The pass rates of licensure programs indicate how USM results compare with other higher education institutions. Education majors must take the Principles of Learning and Teaching (PLT) exam which compares achievements with other teacher education programs and is reported nationally in the Title II report, as shown in Table 1-8.

Table 1-8 USDOE Title II Report Results

The 2008 nursing majors 81% pass rate on the National Council of State Boards Licensing Exam (NCLEX-RN) Licensure Exam is comparable with 2007 data on other Kansas Bachelor of Science in Nursing (BSN) programs and higher than the national rate (78%). 2008 was the program's first graduating class and national comparison rates are not yet available. The Assessment Technology Institute (ATI) test is a predictor of NCLEX-RN performance and provides subtest scores and national percentile ranks in nursing content areas. First year results as shown in Table 1-9 indicate overall satisfactory program preparation. Scores less than the 50 th percentile are used to target program improvements.

Table 1-9: BSN Graduates ATI Scores May 2008

 

USM Mean

National Program Mean

USM Percentile Rank

RN Fundamentals for Nursing 2.1

69.9

68.8

56

RN Pharmacology 2.1

58.6

60.9

41

RN Medical Surgical 2.1

63.9

66.3

29

RN Maternal-Newborn Nursing 2.1

74.6

69.2

89

RN Mental Health Nursing 2.1

70.4

68.4

64

RN Nursing Care of Children 2.1

71.7

70.3

86

RN Community Health Nursing 2.1

68

67

70

RN Leadership 2.1

71

70.9

47

RN Comprehensive Predictor 2007 Form B

73.9

70.6

99

RN Comprehensive Predictor 2007 Form A

73.3

70.7

91

External recognition of USM's assessment system by the Council for Higher Education Accreditation (2007 CHEA Award) and National Council for the Accreditation of Teacher Education (2003 NCATE Spotlights on School of Education ) affirms that the process for helping students learn is progressing well. Award criteria highlighted evidence of content standards, learning outcomes, success with regard to outcomes, informing the public about outcomes, and using outcomes for improvement.
 

Improvement


1I1 Improving current processes and systems for helping students learn


Using the OGI model, USM analyzes the quantitative and qualitative results at least annually to determine what improvements are necessary. Improvements are implemented and performance is tracked to assess the results of the intervention. Faculty do this each semester after interpreting their course evaluation results. Annual reports are central to the ensuring USM processes help student learn. The presentation of findings and the recommendations for improvement come from those closest to and most informed about specific processes and operations. As AC summarizes reports annually, they are in a position to ensure overall institutional coordination.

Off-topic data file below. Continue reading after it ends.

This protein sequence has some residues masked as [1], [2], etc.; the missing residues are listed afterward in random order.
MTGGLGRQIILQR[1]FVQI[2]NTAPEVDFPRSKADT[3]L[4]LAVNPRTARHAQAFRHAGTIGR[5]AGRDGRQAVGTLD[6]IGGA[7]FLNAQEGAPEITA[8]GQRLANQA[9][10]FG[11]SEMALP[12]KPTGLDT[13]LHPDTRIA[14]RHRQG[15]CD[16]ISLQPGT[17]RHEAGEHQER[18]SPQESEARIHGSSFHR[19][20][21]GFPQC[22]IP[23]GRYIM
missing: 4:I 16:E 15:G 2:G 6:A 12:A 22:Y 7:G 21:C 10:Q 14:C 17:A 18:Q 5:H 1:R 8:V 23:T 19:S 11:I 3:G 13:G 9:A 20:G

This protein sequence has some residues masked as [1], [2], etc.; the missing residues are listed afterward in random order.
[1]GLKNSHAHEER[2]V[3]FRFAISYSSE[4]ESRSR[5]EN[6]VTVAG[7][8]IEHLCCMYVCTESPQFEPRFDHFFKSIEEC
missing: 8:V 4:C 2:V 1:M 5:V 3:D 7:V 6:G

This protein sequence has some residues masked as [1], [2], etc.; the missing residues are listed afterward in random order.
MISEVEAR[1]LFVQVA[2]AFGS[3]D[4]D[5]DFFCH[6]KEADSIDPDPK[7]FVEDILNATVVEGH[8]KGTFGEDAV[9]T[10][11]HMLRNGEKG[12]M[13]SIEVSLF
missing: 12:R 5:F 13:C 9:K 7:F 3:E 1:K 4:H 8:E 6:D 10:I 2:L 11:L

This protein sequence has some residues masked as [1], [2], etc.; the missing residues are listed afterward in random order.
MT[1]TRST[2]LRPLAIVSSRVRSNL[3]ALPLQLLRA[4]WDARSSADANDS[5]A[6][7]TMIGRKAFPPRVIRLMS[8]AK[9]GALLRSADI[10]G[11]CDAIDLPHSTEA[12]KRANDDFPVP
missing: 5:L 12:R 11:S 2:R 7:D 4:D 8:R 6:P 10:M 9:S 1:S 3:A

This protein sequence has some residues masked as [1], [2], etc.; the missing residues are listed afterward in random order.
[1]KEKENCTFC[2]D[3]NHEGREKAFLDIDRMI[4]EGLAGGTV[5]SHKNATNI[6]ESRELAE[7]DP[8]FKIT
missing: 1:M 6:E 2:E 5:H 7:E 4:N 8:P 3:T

1I2 Setting Improvement Targets and Communicating Results


Program chairs with faculty set targets by analyzing performance results in relation to program and student goals. Monitoring results allows patterns to be examined and to pursue follow-up data collection if warranted. As an example, the results on the ATI nursing test will be used by the nursing faculty to review and revise the Leadership, Pharmacology and Medical Surgical components of the program. Also, the pilot of the ULO assessment system raised issues of reliability and validity, interventions were made for the spring administration, and current results lead to recommendations for specific procedures for course level ratings and possible realignment of the Learning Framework Matrix. Additionally, the Honors-Probation semester results have signaled the need to provide tailored supports for different categories of students. This led to the Student Success Action Project which was initiated in June 2008.


Current results and improvement targets are communicated through advising, Academic Leadership Council, Faculty Senate, University Assembly, Administrative Council, and to the BOT. Some program results are posted on the USM website and highlighted in the Aspire magazine. The Assessment Committee and AQIP Team have suggested that OGI results and recommendations be posted on an OGI website. In this way, faculty, staff, and students can see University-wide efforts and can integrate and coordinate efforts where appropriate. Communication vehicles are being designed to facilitate this, such as an Ongoing Improvement webpage accessible to internal and external stakeholders.